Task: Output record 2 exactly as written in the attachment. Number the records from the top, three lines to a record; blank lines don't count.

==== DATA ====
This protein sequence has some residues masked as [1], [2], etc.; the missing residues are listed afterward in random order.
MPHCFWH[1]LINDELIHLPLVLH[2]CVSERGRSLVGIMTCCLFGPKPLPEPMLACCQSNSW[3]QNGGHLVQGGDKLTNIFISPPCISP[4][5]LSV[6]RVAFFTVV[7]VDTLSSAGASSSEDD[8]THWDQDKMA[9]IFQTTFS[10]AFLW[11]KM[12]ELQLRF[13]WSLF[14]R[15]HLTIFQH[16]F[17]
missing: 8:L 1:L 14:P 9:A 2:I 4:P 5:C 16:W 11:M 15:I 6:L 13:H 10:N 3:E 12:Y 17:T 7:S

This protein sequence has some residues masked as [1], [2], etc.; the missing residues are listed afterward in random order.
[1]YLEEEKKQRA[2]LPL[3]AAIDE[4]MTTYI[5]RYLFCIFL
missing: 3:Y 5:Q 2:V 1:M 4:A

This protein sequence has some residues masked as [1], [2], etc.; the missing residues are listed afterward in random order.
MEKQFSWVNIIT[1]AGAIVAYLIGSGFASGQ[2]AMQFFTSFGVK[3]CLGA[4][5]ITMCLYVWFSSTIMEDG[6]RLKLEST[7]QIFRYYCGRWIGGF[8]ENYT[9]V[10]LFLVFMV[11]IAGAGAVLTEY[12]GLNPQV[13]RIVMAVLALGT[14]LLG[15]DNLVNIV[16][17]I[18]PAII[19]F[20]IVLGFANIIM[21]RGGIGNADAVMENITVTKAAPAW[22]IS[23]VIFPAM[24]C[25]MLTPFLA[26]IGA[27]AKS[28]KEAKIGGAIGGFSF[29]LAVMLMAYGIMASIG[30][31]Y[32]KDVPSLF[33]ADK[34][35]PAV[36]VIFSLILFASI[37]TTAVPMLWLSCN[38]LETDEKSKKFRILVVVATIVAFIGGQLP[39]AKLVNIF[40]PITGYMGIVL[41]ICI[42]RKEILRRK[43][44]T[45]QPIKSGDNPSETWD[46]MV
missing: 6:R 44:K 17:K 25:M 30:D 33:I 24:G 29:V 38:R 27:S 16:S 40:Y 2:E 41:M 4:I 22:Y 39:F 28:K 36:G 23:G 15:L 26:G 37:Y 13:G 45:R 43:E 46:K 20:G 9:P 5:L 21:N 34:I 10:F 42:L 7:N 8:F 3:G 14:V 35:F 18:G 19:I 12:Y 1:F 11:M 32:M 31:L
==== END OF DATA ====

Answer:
This protein sequence has some residues masked as [1], [2], etc.; the missing residues are listed afterward in random order.
[1]YLEEEKKQRA[2]LPL[3]AAIDE[4]MTTYI[5]RYLFCIFL
missing: 3:Y 5:Q 2:V 1:M 4:A